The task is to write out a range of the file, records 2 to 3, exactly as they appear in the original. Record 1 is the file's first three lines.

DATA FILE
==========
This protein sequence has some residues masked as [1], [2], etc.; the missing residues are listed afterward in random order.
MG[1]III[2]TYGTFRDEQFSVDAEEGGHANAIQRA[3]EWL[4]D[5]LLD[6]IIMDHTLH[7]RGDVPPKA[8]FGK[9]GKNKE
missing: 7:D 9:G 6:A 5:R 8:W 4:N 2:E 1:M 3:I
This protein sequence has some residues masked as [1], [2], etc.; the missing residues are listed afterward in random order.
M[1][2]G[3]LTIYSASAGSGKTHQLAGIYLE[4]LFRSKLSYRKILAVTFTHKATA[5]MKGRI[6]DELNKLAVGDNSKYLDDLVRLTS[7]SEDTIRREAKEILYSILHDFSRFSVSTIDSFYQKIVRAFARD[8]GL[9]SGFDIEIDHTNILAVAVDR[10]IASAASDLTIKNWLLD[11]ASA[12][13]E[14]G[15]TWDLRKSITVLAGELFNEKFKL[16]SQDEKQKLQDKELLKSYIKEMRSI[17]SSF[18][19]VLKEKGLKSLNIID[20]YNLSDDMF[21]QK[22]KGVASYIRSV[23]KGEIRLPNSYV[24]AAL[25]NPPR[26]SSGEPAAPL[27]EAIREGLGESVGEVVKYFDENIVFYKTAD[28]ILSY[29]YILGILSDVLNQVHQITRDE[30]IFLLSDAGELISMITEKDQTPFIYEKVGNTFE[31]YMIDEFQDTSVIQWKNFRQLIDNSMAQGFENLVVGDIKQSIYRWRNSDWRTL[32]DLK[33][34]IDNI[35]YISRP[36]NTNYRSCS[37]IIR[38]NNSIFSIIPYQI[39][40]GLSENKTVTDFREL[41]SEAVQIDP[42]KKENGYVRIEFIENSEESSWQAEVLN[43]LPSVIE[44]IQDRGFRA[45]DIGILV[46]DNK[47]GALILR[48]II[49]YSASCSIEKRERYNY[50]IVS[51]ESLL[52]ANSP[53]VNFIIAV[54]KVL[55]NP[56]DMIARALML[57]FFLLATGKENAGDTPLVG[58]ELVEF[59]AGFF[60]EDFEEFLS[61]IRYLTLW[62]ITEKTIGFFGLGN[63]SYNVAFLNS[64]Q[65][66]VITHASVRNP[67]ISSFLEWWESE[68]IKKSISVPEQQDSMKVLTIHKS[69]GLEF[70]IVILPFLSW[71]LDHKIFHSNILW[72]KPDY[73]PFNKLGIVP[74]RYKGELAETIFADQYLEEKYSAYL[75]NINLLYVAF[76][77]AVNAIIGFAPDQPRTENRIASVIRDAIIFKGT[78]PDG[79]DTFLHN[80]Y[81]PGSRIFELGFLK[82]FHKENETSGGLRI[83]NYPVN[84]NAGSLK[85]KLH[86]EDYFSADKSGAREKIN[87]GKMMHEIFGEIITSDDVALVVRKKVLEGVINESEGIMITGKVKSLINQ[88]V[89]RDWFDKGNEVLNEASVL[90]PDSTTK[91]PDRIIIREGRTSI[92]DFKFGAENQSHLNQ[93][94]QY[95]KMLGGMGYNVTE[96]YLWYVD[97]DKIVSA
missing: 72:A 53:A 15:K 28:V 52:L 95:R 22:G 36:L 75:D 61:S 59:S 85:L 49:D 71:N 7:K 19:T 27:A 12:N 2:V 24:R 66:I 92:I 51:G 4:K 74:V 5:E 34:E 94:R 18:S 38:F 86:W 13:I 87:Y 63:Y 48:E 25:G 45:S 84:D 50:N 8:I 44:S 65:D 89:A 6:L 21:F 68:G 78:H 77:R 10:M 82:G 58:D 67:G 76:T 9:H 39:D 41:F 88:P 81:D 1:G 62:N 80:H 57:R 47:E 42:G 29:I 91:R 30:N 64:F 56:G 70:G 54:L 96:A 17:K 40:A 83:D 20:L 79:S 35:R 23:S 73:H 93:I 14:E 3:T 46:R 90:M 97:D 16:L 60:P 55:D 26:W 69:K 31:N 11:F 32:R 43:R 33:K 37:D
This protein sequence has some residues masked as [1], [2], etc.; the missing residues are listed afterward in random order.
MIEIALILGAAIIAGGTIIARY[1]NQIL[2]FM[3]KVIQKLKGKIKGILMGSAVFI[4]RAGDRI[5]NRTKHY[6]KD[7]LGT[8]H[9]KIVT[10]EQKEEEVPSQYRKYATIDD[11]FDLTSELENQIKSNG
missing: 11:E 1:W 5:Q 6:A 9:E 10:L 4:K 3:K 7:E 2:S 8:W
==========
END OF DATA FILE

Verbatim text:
This protein sequence has some residues masked as [1], [2], etc.; the missing residues are listed afterward in random order.
M[1][2]G[3]LTIYSASAGSGKTHQLAGIYLE[4]LFRSKLSYRKILAVTFTHKATA[5]MKGRI[6]DELNKLAVGDNSKYLDDLVRLTS[7]SEDTIRREAKEILYSILHDFSRFSVSTIDSFYQKIVRAFARD[8]GL[9]SGFDIEIDHTNILAVAVDR[10]IASAASDLTIKNWLLD[11]ASA[12][13]E[14]G[15]TWDLRKSITVLAGELFNEKFKL[16]SQDEKQKLQDKELLKSYIKEMRSI[17]SSF[18][19]VLKEKGLKSLNIID[20]YNLSDDMF[21]QK[22]KGVASYIRSV[23]KGEIRLPNSYV[24]AAL[25]NPPR[26]SSGEPAAPL[27]EAIREGLGESVGEVVKYFDENIVFYKTAD[28]ILSY[29]YILGILSDVLNQVHQITRDE[30]IFLLSDAGELISMITEKDQTPFIYEKVGNTFE[31]YMIDEFQDTSVIQWKNFRQLIDNSMAQGFENLVVGDIKQSIYRWRNSDWRTL[32]DLK[33][34]IDNI[35]YISRP[36]NTNYRSCS[37]IIR[38]NNSIFSIIPYQI[39][40]GLSENKTVTDFREL[41]SEAVQIDP[42]KKENGYVRIEFIENSEESSWQAEVLN[43]LPSVIE[44]IQDRGFRA[45]DIGILV[46]DNK[47]GALILR[48]II[49]YSASCSIEKRERYNY[50]IVS[51]ESLL[52]ANSP[53]VNFIIAV[54]KVL[55]NP[56]DMIARALML[57]FFLLATGKENAGDTPLVG[58]ELVEF[59]AGFF[60]EDFEEFLS[61]IRYLTLW[62]ITEKTIGFFGLGN[63]SYNVAFLNS[64]Q[65][66]VITHASVRNP[67]ISSFLEWWESE[68]IKKSISVPEQQDSMKVLTIHKS[69]GLEF[70]IVILPFLSW[71]LDHKIFHSNILW[72]KPDY[73]PFNKLGIVP[74]RYKGELAETIFADQYLEEKYSAYL[75]NINLLYVAF[76][77]AVNAIIGFAPDQPRTENRIASVIRDAIIFKGT[78]PDG[79]DTFLHN[80]Y[81]PGSRIFELGFLK[82]FHKENETSGGLRI[83]NYPVN[84]NAGSLK[85]KLH[86]EDYFSADKSGAREKIN[87]GKMMHEIFGEIITSDDVALVVRKKVLEGVINESEGIMITGKVKSLINQ[88]V[89]RDWFDKGNEVLNEASVL[90]PDSTTK[91]PDRIIIREGRTSI[92]DFKFGAENQSHLNQ[93][94]QY[95]KMLGGMGYNVTE[96]YLWYVD[97]DKIVSA
missing: 72:A 53:A 15:K 28:V 52:L 95:R 22:G 36:L 75:D 61:S 59:S 85:L 49:D 71:N 7:K 19:T 27:A 12:N 2:V 24:R 66:I 92:I 51:G 4:K 74:V 5:E 34:E 94:R 18:S 38:F 86:W 13:I 87:Y 63:Y 48:E 25:G 45:S 84:D 50:N 8:I 44:S 65:D 89:A 6:L 21:F 68:G 78:H 77:R 10:M 82:G 58:D 67:G 76:T 9:H 39:D 41:F 88:P 81:D 1:G 62:N 80:H 57:R 47:E 42:G 29:I 91:R 30:N 64:F 56:G 70:G 54:L 96:A 17:K 40:A 83:D 20:L 79:S 35:R 23:S 73:H 93:I 14:E 3:T 46:R 90:M 97:D 16:L 60:P 55:D 26:W 69:K 31:N 11:F 32:R 43:R 33:K 37:D
This protein sequence has some residues masked as [1], [2], etc.; the missing residues are listed afterward in random order.
MIEIALILGAAIIAGGTIIARY[1]NQIL[2]FM[3]KVIQKLKGKIKGILMGSAVFI[4]RAGDRI[5]NRTKHY[6]KD[7]LGT[8]H[9]KIVT[10]EQKEEEVPSQYRKYATIDD[11]FDLTSELENQIKSNG
missing: 11:E 1:W 5:Q 6:A 9:E 10:L 4:K 3:K 7:E 2:S 8:W